She struggled for a long moment to come up with enough happy feelings to form the Patronus messenger, finally opting for the satisfied vindication she’d felt this afternoon when she’d told Remus off properly. Thoughts of Remus brought a different memory, and the Patronus exploded full size from her wand and loped into the dark night.

A noise of… protest? Surprise? Perhaps complete shock and disbelief. Regardless, the noise died in her throat as the Patronus that was so familiar to her, the sleek and stealthy fox, was replaced by an overly large wolf. It took focus to make her breathing stay normal, and she nearly missed Harry’s query.

“Was that a Patronus?” She couldn’t see him, but she imagined those intelligent green eyes squinting at the silvery shape. Did he know? Could he guess why her Patronus had changed shape? Did he pity her?

Her voice seemed oddly mechanical as she answered. “Yes, I’m sending word to the castle that I’ve got you or they’ll worry. Come on, we’d better not dawdle.” She redoubled her pace, and it was only by faith that she knew Harry was still at her side. He peppered her with questions about how she’d come to be on the train, and Tonks answered them in that same mechanical tone. Only a fraction of her brain was occupied by Harry’s line of questioning. The rest was considering the change in her Patronus.

He fell silent as the trail got steeper, the only sound between them was the rustle of their cloaks as they walked and Harry’s occasionally labored breathing. The gate was finally in sight, and Tonks felt nothing but relief. She could be rid of him, and rid of the nagging possibility that if her Patronus had changed, perhaps the old Tonks was dead forever.

Hagrid wasn’t waiting for them at the gate, and Tonks fell back to wait for him. She watched with disinterest as Harry attempted to take the gate down on his own, that quick temper of his rising as he tried first to charm the lock open and then became irritated by being unable to climb the wall. Tonks stared up at the castle, willing a torch to appear. Quick before he asked anymore questions or decided to curse without abandon.

“I suppose I’ll just have to sleep out here and wait for morning,” Harry finally snapped, and Tonks gave him a level look. He’d have to curb that or he could expect the same fate as Sirius. Maybe she should tell him that…

“Someone’s coming down for you. Look,” she glanced back towards the castle, and Harry followed her gaze. A torch bobbed down the long lawn, and they watched it move in silence. Tonks was sure they were both relieved to be done with each other. Still, it was no comfort to be giving him over to Snape, especially when the man looked so rapturous about it as the circle of light showed his self-satisfied smirk.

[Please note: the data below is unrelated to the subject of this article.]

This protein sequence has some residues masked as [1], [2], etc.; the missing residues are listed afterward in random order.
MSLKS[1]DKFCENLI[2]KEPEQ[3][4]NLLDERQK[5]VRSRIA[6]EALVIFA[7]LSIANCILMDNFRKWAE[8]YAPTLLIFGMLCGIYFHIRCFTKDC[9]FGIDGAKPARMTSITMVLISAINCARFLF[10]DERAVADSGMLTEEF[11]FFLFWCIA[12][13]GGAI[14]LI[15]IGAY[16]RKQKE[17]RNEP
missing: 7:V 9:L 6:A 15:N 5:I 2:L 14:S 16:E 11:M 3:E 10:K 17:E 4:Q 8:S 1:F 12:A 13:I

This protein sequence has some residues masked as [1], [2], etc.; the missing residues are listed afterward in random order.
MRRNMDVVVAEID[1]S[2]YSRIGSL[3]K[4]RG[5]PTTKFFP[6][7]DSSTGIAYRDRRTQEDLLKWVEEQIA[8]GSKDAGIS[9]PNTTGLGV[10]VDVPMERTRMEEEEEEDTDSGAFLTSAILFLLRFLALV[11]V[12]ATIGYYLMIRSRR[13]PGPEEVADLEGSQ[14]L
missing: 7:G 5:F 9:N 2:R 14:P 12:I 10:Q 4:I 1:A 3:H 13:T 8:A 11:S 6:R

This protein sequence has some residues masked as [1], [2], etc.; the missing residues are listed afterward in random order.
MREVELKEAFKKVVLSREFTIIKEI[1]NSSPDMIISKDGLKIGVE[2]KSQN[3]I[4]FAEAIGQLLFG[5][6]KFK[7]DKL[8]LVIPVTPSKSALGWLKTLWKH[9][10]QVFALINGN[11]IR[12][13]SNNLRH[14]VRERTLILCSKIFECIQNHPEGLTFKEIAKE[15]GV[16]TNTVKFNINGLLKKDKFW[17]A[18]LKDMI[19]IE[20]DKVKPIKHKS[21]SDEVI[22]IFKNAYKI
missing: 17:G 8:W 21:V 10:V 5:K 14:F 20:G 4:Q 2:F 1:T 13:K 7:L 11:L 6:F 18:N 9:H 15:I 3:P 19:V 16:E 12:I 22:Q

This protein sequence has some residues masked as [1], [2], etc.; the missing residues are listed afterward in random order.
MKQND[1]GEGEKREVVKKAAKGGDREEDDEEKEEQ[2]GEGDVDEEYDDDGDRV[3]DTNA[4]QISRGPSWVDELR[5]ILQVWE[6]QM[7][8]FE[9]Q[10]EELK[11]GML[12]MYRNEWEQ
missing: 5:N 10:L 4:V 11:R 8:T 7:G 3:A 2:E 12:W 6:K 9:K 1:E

“There is no need to wait, Nymphadora, Potter is quite – ah – safe in my hands,” she imagined he’d rub his hands together in glee if he didn’t have that torch to hold tightly. Harry moved from her side to stand in the dark shadow Snape cast.

It was important that Snape realize Tonks didn’t summon him. She’d never summon him, especially not after the way he’d acted at their last meeting. She’d face death with only a bowl of potato leek soup rather than ask for his help. “I meant Hagrid to get the message,” her voice was firm, as was her expression.

“Hagrid was late for the start-of-term feast, just like Potter here, so I took it instead. And incidentally, I was interested to see your new Patronus.” She couldn’t comment, but Tonks took a step in his direction. If he dared to… The gate slammed shut inches from her face. “I think you were better off with the old one. The new one looks weak.” The sneer was clear in his voice, even if all she could see of his face in the torchlight was the hook of his nose and the breadth of his forehead.

Anger burned through Tonks, and her wand hand clenched and unclenched. She hated him. She loathed him. She loathed him and hated him and wished him death, but first some very unpleasant sort of suffering involving bubbles and the color pink. If Harry weren’t there, his glasses glinting as he regarded her solemnly, she’d probably have more than a few words for Snape, and this gate wouldn’t be enough to keep her out.

“Good night. Thanks for… everything,” Tonks was almost certain that Harry was trying to pull her attention from Snape, and it mostly worked. She nodded at him.

“See you, Harry.” They disappeared up the path, the torch bobbing smaller and smaller as they moved away from her. A bad end to a bad day. And there hadn’t even been firewhiskey.